Skip to main content
Menu Close
A
platform
for
contemporary
art

03 March 2022 —
26 March 2022

Te Pō

Te Pō, 2021 (installation view). Curated by James Tapsell-Kururangi. Works by Wai Ching Chan, Katie Middleton, Tira Walsh, Tom Tuke, Gabi Lardies and Abigail Aroha Jensen. Photo by Sam Hartnett.
Te Pō, 2022 (installation view). Curated by James Tapsell-Kururangi. Works by Gabi Lardies and Abigail Aroha Jensen. Photo by Sam Hartnett.
Te Pō, 2022 (installation view). Curated by James Tapsell-Kururangi. Works by Katie Middleton (foreground) and Abigail Aroha Jensen (background). Photo by Sam Hartnett.
The ceiling tiles at Papatūnga, Parnell Station, Tāmaki Makaurau Auckland. Photo by Sam Hartnett.

/

Te Pō is the result of a six-month period in 2021, when six artists came together at Te Tuhi’s project space Papatūnga, located in the heritage building at Parnell Train Station. Spending time in each other’s company, during a period when separation had become a global and local norm, the artists considered what it meant to make art in a particular place and time. During this time, the artists and curator learnt about the local Māori histories of Parnell, participated in various hui and wānanga on critical and collaborative practices and spent a weekend noho away in curator James Tapsell-Kururangi’s home of Rotorua.

Wrapping around the walls of the gallery is Abigail Aroha Jensen’s The Lamentation of Ruataupare (2021), a map of delicate mark-making in Indian ink accompanied by a recording of oro, or sounds, taken from the platform of the Parnell Train Station where the work was made, from the surrounding area and from the artist’s home in Kirikiriroa Hamilton. This envelops two paintings by Tira Walsh that hang in the centre of the gallery, Ripples of Time and Stranded (both 2021), which combine influences from Walsh’s time spent during her residency at the Karekare House with a pūrakau, or story, about the creation of Parnell told to the artists involved in Te Pō by local artist Pita Turei.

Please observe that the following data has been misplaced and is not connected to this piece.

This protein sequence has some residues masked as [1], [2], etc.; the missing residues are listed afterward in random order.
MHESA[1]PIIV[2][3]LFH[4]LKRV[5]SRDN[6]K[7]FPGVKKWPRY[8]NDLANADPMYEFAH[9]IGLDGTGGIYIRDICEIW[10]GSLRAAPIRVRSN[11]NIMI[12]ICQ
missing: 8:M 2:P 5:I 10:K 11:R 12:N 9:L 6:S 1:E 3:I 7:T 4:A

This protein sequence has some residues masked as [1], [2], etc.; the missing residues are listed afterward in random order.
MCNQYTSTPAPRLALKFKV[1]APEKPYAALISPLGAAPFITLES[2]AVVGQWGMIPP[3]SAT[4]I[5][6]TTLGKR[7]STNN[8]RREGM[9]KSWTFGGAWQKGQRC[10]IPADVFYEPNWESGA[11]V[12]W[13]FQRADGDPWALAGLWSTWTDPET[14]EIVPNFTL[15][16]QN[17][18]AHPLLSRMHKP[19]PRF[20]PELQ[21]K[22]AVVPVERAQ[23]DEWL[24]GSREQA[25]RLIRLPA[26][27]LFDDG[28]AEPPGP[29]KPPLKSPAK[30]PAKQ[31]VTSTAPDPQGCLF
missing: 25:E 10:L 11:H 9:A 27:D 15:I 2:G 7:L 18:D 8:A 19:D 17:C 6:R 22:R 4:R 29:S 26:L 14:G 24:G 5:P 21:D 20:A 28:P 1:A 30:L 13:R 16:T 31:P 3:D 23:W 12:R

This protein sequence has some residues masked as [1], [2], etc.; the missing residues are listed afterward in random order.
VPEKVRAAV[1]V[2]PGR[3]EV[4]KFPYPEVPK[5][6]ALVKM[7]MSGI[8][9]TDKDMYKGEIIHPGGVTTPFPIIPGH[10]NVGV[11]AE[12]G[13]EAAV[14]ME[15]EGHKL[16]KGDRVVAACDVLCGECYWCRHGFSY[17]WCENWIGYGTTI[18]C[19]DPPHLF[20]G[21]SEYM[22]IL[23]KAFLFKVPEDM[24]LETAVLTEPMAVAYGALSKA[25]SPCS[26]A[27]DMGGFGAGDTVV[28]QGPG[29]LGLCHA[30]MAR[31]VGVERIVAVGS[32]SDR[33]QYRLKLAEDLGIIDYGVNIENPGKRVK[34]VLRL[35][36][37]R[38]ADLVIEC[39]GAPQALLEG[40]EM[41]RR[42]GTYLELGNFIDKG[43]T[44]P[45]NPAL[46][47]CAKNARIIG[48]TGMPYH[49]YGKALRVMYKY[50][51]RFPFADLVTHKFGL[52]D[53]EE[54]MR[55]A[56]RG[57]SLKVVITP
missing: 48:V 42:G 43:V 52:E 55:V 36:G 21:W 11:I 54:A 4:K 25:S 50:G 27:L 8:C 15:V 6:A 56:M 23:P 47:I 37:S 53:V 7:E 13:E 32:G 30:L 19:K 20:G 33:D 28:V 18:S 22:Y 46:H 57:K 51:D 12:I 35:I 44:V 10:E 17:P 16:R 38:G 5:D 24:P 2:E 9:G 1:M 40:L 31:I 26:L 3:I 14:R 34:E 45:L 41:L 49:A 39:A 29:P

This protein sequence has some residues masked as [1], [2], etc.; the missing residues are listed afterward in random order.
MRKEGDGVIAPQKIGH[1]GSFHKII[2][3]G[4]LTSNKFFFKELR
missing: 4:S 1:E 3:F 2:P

On the floor of the gallery sit works by Gabi Lardies and Katie Middleton; Lardies, who usually works with publications, was drawn to materialising objects for her contribution to Te Pō, creating a series of clay tiles made from impressions of the gallery’s tin ceiling. Middleton’s coil baskets Pūngarungaru Who Looks Kind of Like a Dog Bowl and Mā Tātou Tēnei Kete (This Basket is For Us) (both 2021) are woven from elements of the local ngāhere, or bush, and draw from techniques taught to her by Dante Bonica, tohunga mahi toi, and Roquin Quichocho Siongco.

Facing one another on the walls of the gallery are artworks by Tom Tuke and Wai Ching Chan. Tuke, who produces the self-published arts broadsheet The Java Script, presents Tutto il Rosa della Vita (2021), a series of drawings made from scrap paper collected from the artists’ collaborative exercises in the lead up to Te Pō. Chan’s existing work To my dearest sun, moon and star (2021) is woven from brightly coloured scraps of yarn, wool and cotton and draws from her practice of knotting fibres as a way of reinforcing the connections between tauiwi and tangata whenua in Aotearoa.

Links

→ List of works

Press

→ Vernacular - Papatūnga: Reflecting on the curatorial approach of James Tapsell-Kururangi